Practising Spirit-Mind-Body Medicine

Here are some useful points to make about practising as a true physician or healer.

Principles Of Good Medicine

Some key areas are:

  • Primum non nocere – “Firstly do no harm”.  If you can help, then do so.  If you can’t help, then at least do not worsen the situation.
  • The prime focus is the health and wellbeing of the patient. All actions must be in accordance with the patient’s best interests.
  • The therapeutic approach should be within the skills and expertise of the practitioner, and sit well within the practitioner’s ethical sense.

All these principles are too often violated or dishonoured in our society – by both the medical profession and by natural therapists.

  • The Hippocratic Oath. An ancient oath defining a physician’s duties.

Hippocratic Oath — Modern Version

I swear to fulfill, to the best of my ability and judgment, this covenant:

I will respect the hard-won scientific gains of those physicians in whose steps I walk, and gladly share such knowledge as is mine with those who are to follow.

I will apply, for the benefit of the sick, all measures which are required, avoiding those twin traps of overtreatment and therapeutic nihilism.

I will remember that there is art to medicine as well as science, and that warmth, sympathy, and understanding may outweigh the surgeon’s knife or the chemist’s drug.

I will not be ashamed to say “I know not,” nor will I fail to call in my colleagues when the skills of another are needed for a patient’s recovery.

I will respect the privacy of my patients, for their problems are not disclosed to me that the world may know. Most especially must I tread with care in matters of life and death. If it is given me to save a life, all thanks. But it may also be within my power to take a life; this awesome responsibility must be faced with great humbleness and awareness of my own frailty. Above all, I must not play at God.

I will remember that I do not treat a fever chart, a cancerous growth, but a sick human being, whose illness may affect the person’s family and economic stability. My responsibility includes these related problems, if I am to care adequately for the sick.

I will prevent disease whenever I can, for prevention is preferable to cure.

I will remember that I remain a member of society, with special obligations to all my fellow human beings, those sound of mind and body as well as the infirm.

If I do not violate this oath, may I enjoy life and art, respected while I live and remembered with affection thereafter. May I always act so as to preserve the finest traditions of my calling and may I long experience the joy of healing those who seek my help.

Written in 1964 by Louis Lasagna, Academic Dean of the School of Medicine at Tufts University.

The modern version of the Hippocratic Oath is the Declaration of Geneva and is available for study online at

  • Everything has a place.  All approaches have a place.  The important thing is to match the intervention to what is best in the given situation.  And don’t make do with an inappropriate intervention because that is all you have to offer.  The prime measuring stick is what is in the patient’s best interests.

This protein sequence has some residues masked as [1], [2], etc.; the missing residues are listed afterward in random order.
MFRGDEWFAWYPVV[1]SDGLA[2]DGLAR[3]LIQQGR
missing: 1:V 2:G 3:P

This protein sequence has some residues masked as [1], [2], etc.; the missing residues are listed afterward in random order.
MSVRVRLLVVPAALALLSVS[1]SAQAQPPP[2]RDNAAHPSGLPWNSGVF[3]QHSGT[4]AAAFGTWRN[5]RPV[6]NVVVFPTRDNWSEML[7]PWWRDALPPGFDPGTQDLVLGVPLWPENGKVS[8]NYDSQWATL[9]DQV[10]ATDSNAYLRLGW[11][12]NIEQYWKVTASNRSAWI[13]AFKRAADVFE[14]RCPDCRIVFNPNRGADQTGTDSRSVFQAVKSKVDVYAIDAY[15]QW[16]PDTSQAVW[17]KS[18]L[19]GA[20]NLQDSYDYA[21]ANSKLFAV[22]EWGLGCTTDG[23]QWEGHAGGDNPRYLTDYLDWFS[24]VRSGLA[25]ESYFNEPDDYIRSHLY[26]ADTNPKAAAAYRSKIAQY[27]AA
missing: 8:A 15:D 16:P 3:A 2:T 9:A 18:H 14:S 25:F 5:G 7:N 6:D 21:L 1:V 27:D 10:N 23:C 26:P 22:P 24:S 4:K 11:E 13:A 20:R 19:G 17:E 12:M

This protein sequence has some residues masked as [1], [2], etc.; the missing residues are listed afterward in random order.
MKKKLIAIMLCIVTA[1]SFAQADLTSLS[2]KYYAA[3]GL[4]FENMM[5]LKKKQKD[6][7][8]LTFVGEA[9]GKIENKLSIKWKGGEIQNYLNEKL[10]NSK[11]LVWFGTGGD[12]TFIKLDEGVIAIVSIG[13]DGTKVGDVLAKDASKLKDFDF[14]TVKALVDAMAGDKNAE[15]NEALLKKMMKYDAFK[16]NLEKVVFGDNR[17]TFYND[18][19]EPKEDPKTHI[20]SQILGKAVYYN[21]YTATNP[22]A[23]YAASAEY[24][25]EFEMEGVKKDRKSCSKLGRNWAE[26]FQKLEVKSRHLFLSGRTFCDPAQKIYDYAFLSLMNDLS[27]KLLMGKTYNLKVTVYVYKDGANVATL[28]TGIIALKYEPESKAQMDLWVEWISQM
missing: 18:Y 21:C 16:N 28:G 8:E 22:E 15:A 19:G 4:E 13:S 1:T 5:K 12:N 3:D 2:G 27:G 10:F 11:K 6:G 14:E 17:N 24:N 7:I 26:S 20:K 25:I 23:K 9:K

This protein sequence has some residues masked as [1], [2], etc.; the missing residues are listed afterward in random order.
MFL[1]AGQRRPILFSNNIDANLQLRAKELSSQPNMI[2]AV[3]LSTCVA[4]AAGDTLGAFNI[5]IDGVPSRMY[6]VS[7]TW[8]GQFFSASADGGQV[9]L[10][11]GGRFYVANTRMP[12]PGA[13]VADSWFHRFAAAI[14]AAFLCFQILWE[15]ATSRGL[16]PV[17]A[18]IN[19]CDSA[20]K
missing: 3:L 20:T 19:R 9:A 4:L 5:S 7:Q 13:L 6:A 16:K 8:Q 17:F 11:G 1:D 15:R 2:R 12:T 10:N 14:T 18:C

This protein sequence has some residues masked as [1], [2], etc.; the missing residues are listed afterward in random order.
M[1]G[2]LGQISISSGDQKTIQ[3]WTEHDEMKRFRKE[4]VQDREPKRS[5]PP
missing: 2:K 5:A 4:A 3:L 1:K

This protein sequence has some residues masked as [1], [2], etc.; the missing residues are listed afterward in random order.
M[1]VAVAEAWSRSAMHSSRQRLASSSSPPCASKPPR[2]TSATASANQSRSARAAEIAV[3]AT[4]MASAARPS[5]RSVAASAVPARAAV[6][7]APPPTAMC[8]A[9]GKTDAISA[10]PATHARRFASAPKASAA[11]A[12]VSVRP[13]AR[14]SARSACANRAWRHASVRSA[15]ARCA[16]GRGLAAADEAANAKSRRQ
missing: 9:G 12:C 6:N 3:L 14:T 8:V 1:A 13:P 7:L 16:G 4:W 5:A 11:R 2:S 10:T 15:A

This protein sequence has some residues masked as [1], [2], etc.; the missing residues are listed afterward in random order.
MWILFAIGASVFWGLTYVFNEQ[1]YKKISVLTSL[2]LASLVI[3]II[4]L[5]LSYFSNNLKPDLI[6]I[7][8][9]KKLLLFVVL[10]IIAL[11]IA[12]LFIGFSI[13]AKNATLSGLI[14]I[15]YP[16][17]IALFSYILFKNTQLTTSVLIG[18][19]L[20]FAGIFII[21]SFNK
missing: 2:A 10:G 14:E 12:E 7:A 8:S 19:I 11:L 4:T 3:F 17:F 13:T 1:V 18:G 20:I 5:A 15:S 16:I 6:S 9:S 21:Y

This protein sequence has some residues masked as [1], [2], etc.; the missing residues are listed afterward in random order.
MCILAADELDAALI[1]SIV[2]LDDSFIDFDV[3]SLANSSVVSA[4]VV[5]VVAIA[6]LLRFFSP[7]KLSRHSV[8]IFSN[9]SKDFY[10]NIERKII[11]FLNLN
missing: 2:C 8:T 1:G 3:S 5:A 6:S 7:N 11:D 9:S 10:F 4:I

• Generally use a minimalist approach.  Generally the simplest, gentlest intervention which will truly assist the situation, is the best one.
  • Reserve extreme measures for extreme situations.  That is, match the intensity (including possible adverse effects) of the intervention to the extremity of the situation.  Minor localised illness calls for mild minimally toxic, low cost, and easy to use interventions.  However extreme life-threatening illness validates the use of “heroic” measures which may have potentially serious side effects – while also having a good chance of achieving real benefit where nothing else can.
  • Utilise the Positive Placebo Effect. It makes good sense to make use of the power of “positive suggestion”.  Generally during the therapeutic session the patient spends at least part of the time in a trance or hypnotic state – as a natural response to the situation.  At these times the person’s subconscious patterns and beliefs are more available for modification or change.  In fact the trance state, as well as dreams, are the “royal road to the subconscious” – to paraphrase Dr. Sigmund Freud.


  • The Art Of Good Medicine Is To Do As Much “Nothing” As Possible.

This quote is from the novel “The House Of God” by Samuel Shem, about the life of a medical hospital intern.  It is actually very wise because it acknowledges that we all have an innate ability to heal ourselves, a natural movement towards health.  This requires that we allow time and space for the life force to assert itself.  All we have to do is to tune into this natural flow and so activate it.  The old medical practitioners from several centuries ago recognised this as the “Vis Medicatrix Naturae” – The Healing Power Of Nature.  This is our potent Inner Healer.

The Range Of Possible Therapies

There is a vast range of possible interventions – some of which are listed here.

The various therapies act on different planes or aspects of the total human organism.  This can range from therapies acting at the Gross Physical such as surgery, graduating through to those which act at the Subtle Energy level such as conscious revelation.  See the diagram below.



Physical medical or surgical therapies

Vitamins and minerals

Chinese herbs

Western herbs

Osteopathy or Chiropractic



Flower Essences

Crystal Healing

Colour Therapy – eg. Aura-Soma





“Hands On” Healing – eg. Reiki


Spiritual Healing

Conscious Revelation

Subtle Energy

It is therefore important to match the plane of action of the therapy to the level of disturbance of the disease process.

In other words, use Gross Physical therapies for disturbances of the body at a very physical level.  Whereas you can use Subtle Energy approaches for disturbances of the mind and soul.

Possible Aims Of Treatment

This could be cure of a physical condition – the typical medical paradigm.

Or relief of distress.

Or the search for meaning in illness, distress, or life in general – ideally with finding meaning and perhaps peace or fulfilment through this search.

Perhaps even as growth as a total human being – which is primarily on the spiritual level.

Define what is the goal of the therapeutic process in terms of cure, palliation or healing.

Hear The Person’s Story